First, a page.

For Waste & Recycling Leaders

by Mike Huycke, Vice President, Business Development

The Human Impact originally appeared in Resource Recycling Magazine, February 2021 issue

It’s not an understatement to say that COVID-19 changed nearly every aspect of life for families, businesses, educational institutions, and governments.  At materials recovery facilities, the impact has been huge on the staffing and HR side. Suddenly deemed “essential” workers, MF employees saw realities change on the sort line and at home.

This is the story about the human side of MRFs during COVID.

Masks and a Whole Lot More

Safety was already the top priority for many MRF staffers pre-COVID, but the focus on wellness took on new meaning through 2020.

When the pandemic hit in March, safety protocols were quickly put in place at facilities to ensure social distancing on the sort line, in common areas, and between shifts. Tents were erected at some sites to provide additional “break room” space that kept people apart. Hand washing was enforced.

And masks? Many of Leadpoint’s associates were already wearing masks because of the dusty environment inside sort facilities. Now, everyone was.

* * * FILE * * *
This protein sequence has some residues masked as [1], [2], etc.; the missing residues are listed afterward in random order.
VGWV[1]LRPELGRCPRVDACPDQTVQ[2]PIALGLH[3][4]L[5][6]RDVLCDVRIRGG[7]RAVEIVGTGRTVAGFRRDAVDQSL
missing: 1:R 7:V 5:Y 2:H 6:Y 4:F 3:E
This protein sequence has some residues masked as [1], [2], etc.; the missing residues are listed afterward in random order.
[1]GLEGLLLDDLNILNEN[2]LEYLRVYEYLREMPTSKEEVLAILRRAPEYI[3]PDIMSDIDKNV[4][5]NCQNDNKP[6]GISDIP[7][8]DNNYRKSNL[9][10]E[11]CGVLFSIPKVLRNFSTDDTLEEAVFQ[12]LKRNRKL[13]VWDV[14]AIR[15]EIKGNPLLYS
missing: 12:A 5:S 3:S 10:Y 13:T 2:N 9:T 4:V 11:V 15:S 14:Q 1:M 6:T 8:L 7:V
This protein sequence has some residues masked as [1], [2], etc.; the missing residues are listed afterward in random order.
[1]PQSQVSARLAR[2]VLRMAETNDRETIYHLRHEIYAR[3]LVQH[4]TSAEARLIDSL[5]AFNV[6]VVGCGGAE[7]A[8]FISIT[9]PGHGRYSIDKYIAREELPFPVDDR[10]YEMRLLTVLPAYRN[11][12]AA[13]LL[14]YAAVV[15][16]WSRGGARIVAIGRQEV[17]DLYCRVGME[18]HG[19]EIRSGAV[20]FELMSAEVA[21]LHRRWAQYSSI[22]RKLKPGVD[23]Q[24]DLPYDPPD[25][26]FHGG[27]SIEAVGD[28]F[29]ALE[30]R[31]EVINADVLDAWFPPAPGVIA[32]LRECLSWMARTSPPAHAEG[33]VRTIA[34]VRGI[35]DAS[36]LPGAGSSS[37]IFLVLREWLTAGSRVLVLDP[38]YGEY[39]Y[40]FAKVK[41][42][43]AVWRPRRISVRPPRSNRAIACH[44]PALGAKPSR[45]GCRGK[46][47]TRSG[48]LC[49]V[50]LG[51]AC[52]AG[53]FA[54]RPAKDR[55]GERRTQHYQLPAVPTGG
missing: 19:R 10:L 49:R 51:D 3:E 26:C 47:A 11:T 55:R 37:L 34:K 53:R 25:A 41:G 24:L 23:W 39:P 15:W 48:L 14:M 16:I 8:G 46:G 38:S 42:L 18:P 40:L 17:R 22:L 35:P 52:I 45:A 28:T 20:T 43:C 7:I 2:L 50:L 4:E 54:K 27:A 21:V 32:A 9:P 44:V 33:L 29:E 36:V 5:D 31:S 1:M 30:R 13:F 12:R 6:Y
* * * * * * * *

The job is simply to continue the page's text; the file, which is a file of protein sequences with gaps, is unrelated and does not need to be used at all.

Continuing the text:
“I cover up a lot more, especially my face, and it makes me feel safer,” John Clement, a sorter at a MRF in Texas, said. “I am a lot more aware of people around me and am washing my hands a lot more than usual.” Last year, Leadpoint invested significant time and resources on cleaning and cleaning supplies to keep employees safe. More people were dedicated to housekeeping and cleaning up. That additional housekeeping in common areas provided disinfected break rooms and sanitized rest rooms in an otherwise dirty environment. A silver lining: The attention to cleanliness made MRFs a more amenable place to work in otherwise difficult times, which was a welcome outcome for everyone.

What changed most for Leadpoint’s safety team was the constant demand to manage an ever-changing COVID environment. Safety leaders at MRFs spent much of their time last year handling COVID situations, such as tracking quarantines and the return-to-work status of different employees.

Like the rest of the country, the priority among MRF managers was making sure people didn’t get sick and helping people make good decisions about their behavior and health, both at work and at home.

“We communicated, became a trusted source of information, and provided details about best practices,” said Brian Haney, Leadpoint’s vice president of safety and compliance. “It became our job to take tangible action to alleviate fear and make sure our people knew we were paying attention to their personal safety.”